The amaranth (Amaranthus hypochondriacus) grain was grown and harvested during 2011 in Temoac, Morelos, Mexico. Human acute monocytic leukemia cell line (THP-1) and Roswell Park Memorial Institute-1640 media (RPMI-1640, catalogue No. 10–2001), were purchased from American Type Culture Collection (ATCC, Manassas, VA, USA). Fetal bovine serum was purchased from Invitrogen (Grand Island, NY). Streptomycin/penicillin and sodium pyruvate were purchased from Cellgro (Manassas, VA, USA). Lipopolysaccharide from Escherichia coli O55:B5 and phorbol 12-myristate 13-acetate (PMA) were purchased from Sigma-Aldrich (St. Louis MO). Lectin-like oxidized low-density lipoprotein receptor-1 (LOX-1) rabbit polyclonal primary antibody (ab-69660) and matrix metalloproteinase-9 (MMP-9) rabbit monoclonal primary antibody (ab-76003) were purchased from Abcam (Cambridge, MA, USA). Monocyte chemoattractant protein-1 (MCP-1) rabbit oligoclonal primary antibody (710002) and intracellular adhesion molecule-1 (ICAM-1) rabbit oligoclonal primary antibody (710278) were purchased from Invitrogen™ (Carlsbad, CA, USA). Glyceraldehyde 3-phosphate dehydrogenase (GAPDH) was purchased from Santa Cruz Biotechnology (Santa Cruz, CA) and anti-mouse and anti-rabbit IgG horseradish peroxidase conjugate secondary antibody were purchased from GE Healthcare. All other chemicals were purchased from Sigma, unless otherwise specified.
The extruded amaranth flour was obtained following the procedure reported by Milán-Carrillo et al.. The amaranth grains (1 kg lots) were mixed with Ca(OH)2 (0.21 g/100 g amaranth) and conditioned with purified water to reach a moisture content of 28%. Each lot was packed in a polyethylene bag and stored at 4°C for 8 h. Before extrusion, the grits were tempered at 25°C for 4 h. A single screw laboratory extruder Model 20 DN (CW Brabender Instruments, Inc., NJ, USA) with a 19 mm screw-diameter; length to diameter 20:1; nominal compression ratio 2:1; and die opening of 3 mm was used. The inner barrel was grooved to ensure zero slip at the wall. The temperature in the barrel was the same for the three zones and the end zone was cooled by air. A third zone, at the die barrel, was not cooled by air. The feed rate was 30 rpm. Extrusion temperature (ET) was defined as temperature at the die end of the barrel. Extrusion operation conditions were: ET, 125°C and screw speed (SS, 130 rpm). The extrudates were cooled, equilibrated at environmental conditions (25°C, RH = 65%), milled (UD Cyclone Sample Mill, UD Corp, Boulder, CO, USA) to pass through an 80-US mesh (0.180 mm) screen, packed in plastic bags, and stored at 4°C until their use.
Preparation of amaranth protein hydrolysates
The hydrolysis was carried out according to the methodology reported by Megías et al. with some modifications as reported in Montoya-Rodriguez et al.. Briefly, amaranth flour (2.5 g) was suspended in water (1:20 w/v) and a sequential enzyme digestion was carried out with pepsin [EC 188.8.131.52, 662 units/mg; enzyme/substrate, 1:20 (w/w); pH 2.0] and pancreatin [8x USP (a mixture of several digestive enzymes produced by the exocrine cells of the porcine pancreas, EC 232-468-9, Sigma-Aldrich P7545); enzyme/substrate, 1:20 (w/w); pH 7.5] at 37°C for 120 min for each enzyme. The final hydrolysis was stopped by heating at 75°C for 20 min, and the resulting hydrolysate was centrifuged at 20,000 g for 15 min at 4°C. The hydrolysates were desalted using 500 Da cellulose acetate membranes (The Nest Group, Inc.), and freeze dried in a Labconco (Kansas, MO) Freeze Dryer 4.5.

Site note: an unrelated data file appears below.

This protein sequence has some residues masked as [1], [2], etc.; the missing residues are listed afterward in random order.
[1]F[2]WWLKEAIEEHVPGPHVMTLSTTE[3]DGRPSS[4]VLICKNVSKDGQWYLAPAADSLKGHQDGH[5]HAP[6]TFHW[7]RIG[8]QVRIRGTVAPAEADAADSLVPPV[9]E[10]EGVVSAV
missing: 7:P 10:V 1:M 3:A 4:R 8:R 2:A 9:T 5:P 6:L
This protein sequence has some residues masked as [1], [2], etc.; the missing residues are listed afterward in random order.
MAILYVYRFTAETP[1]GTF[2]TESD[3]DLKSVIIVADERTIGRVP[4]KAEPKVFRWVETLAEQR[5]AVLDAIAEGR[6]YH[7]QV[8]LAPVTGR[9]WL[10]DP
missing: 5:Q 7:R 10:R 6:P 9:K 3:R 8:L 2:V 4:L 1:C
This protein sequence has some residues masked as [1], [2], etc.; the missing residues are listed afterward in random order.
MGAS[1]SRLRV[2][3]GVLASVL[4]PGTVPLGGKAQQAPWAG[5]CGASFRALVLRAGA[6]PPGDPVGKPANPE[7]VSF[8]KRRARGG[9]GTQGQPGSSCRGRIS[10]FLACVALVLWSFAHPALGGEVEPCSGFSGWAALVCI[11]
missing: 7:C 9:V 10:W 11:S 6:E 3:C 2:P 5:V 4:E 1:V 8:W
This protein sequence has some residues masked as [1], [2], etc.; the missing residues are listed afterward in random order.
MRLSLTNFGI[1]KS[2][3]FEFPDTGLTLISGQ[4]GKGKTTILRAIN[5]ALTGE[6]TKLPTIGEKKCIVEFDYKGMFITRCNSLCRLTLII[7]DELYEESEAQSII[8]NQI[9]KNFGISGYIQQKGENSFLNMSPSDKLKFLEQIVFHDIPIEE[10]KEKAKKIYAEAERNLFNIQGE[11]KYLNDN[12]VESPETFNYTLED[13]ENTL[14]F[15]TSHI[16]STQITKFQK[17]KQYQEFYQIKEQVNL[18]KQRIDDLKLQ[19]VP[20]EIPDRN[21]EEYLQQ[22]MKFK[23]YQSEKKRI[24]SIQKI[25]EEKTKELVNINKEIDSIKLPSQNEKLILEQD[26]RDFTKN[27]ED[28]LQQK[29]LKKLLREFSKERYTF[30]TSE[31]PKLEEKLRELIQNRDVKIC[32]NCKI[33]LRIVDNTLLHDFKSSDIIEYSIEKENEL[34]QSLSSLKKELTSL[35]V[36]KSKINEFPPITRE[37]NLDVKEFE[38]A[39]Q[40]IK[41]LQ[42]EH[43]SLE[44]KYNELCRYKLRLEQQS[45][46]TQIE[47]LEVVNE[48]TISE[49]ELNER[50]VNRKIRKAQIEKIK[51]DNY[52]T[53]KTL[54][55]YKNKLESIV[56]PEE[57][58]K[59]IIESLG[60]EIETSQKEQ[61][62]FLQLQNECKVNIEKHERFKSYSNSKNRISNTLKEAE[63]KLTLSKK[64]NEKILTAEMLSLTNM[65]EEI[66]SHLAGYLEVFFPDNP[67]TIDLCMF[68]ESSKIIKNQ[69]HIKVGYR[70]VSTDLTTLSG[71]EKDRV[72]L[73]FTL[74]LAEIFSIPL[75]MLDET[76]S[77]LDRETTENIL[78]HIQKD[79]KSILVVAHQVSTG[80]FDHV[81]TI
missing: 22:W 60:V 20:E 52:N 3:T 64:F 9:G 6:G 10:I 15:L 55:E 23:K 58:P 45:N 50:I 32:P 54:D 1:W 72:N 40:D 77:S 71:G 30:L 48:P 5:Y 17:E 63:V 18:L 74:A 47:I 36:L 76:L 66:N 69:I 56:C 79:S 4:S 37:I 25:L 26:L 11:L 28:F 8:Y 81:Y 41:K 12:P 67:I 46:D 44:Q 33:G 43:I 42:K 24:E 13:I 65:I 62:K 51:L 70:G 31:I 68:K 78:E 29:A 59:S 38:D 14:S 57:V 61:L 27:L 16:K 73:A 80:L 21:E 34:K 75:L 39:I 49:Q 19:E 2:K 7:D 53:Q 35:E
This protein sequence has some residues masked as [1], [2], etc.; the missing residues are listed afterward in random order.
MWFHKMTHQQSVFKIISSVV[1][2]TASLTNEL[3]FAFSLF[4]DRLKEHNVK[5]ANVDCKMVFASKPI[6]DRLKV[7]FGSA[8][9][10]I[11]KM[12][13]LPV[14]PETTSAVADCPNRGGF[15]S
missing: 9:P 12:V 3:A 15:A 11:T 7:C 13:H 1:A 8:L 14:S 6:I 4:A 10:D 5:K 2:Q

Cell culture and treatments
THP-1 is a human monocytic-derived cell line, which matures into human macrophage-like adherent cells following stimulation with phorbol 12-myristate 13-acetate (PMA). THP-1 was cultured using Roswell Park Memorial Institute-1640 media (RPMI 1640) (ATCC) containing 10% fetal bovine serum (FBS), 1% penicillin-streptomycin, 1% sodium pyruvate and 50 μM β-mercaptoethanol (to prevent crosslinking of Fc receptors on the cell by the antibody in serum and therefore avoiding damaging cell function), and incubated at 37°C in 5% CO2/95% air. Phorbol 12-myristate 13-acetate (PMA) was added at a concentration of 162 nM to promote differentiation of THP-1 cells into macrophages as previously described by Furundzija et al., with some modifications. Macrophage differentiation was allowed for 48 h and it was determined by cell morphology and total adhesion to the plate. Human THP-1 macrophages-like were seeded at a density of 1,000,000 cells per 2-mL in a 6-well plate and after complete adhesion, treated with sterile-filtered UAH and EAH at a concentration of 1 mg/mL for 24 h. This concentration was selected based on our preliminary data of the concentration needed to inhibit 50% of the anti-inflammatory pathway (IC50). To stimulate inflammation, cells were treated with 1 μg/mL LPS dissolved in growth medium. Cells treated with PBS and LPS served as positive control while cells treated with PBS-alone served as negative control. After 24 h of treatment, growth medium was aliquot and immediately frozen at -20°C until use.
Cell viability of THP-1 human macrophages-like was performed following the method reported in our previous research. The viability of the cells was not affected with the highest treatment concentration (1 mg/mL) used in the present study.
The expression profile of atherogenic-related proteins was performed and analyzed using a Human XL Cytokine Array (Ary022, R&D Systems, MN) according to the manufacturer instructions. Briefly, THP-1 cells were seeded at a density of 1 × 106 cells in a 75 cm2 canted neck flask, with PMA at 162 nM (to promote differentiation) for 24 h at 37°C in 5% CO2/95% air. After 24 h, cells were washed twice with PBS to remove the PMA and treated with PBS, UAH and EAH (1 mg/mL) and LPS for 24 h. Cells treated with PBS alone was used as a negative control. After 24 h of treatment, cells were harvested using lysis buffer reagent and the expression of proteins in the cell lysates was determined following the manufacturer’s protocol.